Best Easy step-by-step guide to finding low quality links
2012 was an amazing year for link building, a lot changed and to be honest I’m glad those changes happened. I think it is necessary in order for our industry to grow up and be taken more seriously in the marketing space. A lot of us add a huge amount of value to businesses, it’s time we were recognised for that rather than relying on and being remembered for low quality tactics that should never have worked in the first place.
The first step for many is to undo the work previously done and this starts with finding the low quality links that may have been built many years ago. If you’ve been hit by a penalty, then you’ll also probably want to get them removed. This post is a step-by-step guide to finding what are likely to be low quality links.
This post will use a number of tools to help, however you need to use your own judgement and common sense too and not remove links which are clearly not hurting. I heard stories of people emailing Yoast to remove links from his site – that is just crazy.
Step 1 – Grab all of your links and linking domains
There are lots of tools out there which tell you who is linking to you, unfortunately there isn’t a single tool that can tell you all of them. So you need to grab data from every tool and use Excel to make a single list which you can work from. Here is a list of places you can grab your links from:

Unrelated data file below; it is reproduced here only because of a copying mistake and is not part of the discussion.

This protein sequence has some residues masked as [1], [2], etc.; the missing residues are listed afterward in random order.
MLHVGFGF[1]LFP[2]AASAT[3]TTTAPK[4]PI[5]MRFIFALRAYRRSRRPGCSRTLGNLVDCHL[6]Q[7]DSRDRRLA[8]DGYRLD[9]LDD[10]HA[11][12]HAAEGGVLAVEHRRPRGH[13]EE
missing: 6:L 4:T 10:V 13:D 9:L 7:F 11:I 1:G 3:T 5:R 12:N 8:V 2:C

All of these tools allow you to pull your list of links into a spreadsheet, so I’d start by building a spreadsheet with the following sheets as my basis:
You will need to download two types of links – linking domains and individual links. You can either add more sheets for these or do the analysis for each type in a totally different spreadsheet. To keep things simple for now, I’m going to create a new spreadsheet for my linking domains.
Now we need to aggregate all of these sheets together so that we have a single list of all links and linking domains. This is where it can get a little bit messy because the different tools will have different metrics, for example Open Site Explorer has domain and page authority whilst Majestic has citation and trust flow. To keep things simple, I prefer to choose a few metrics which I use throughout the rest of my analysis. This choice is yours depending on which tools and metrics you prefer, but I like to use the following which form the headings of my new sheet:
As I said, you can use whichever metrics you prefer, the key is to be consistent across all of your links.
Now things can get a little bit messy because we need to start copying over the data from different tools into this single sheet – whilst keeping the metrics we already have and keeping things organised. So a little bit of copy / paste and moving columns around is required. For example I need to grab data from my Majestic download and paste across the values I need. I start by deleting the columns I don’t need:
Again just to reiterate, this is just my personal preference. If you prefer to use these metrics, by all means keep them!
Once I’ve deleted the data I don’t need, it is simply a case of copying and pasting each column into my main sheet, matching up the column headings as I go. Once I’ve finished, there are going to be gaps in the data, for example the links I’ve copied from Majestic will not have domain or page authority metrics. Fortunately there are some great tools out there to easily grab the missing data: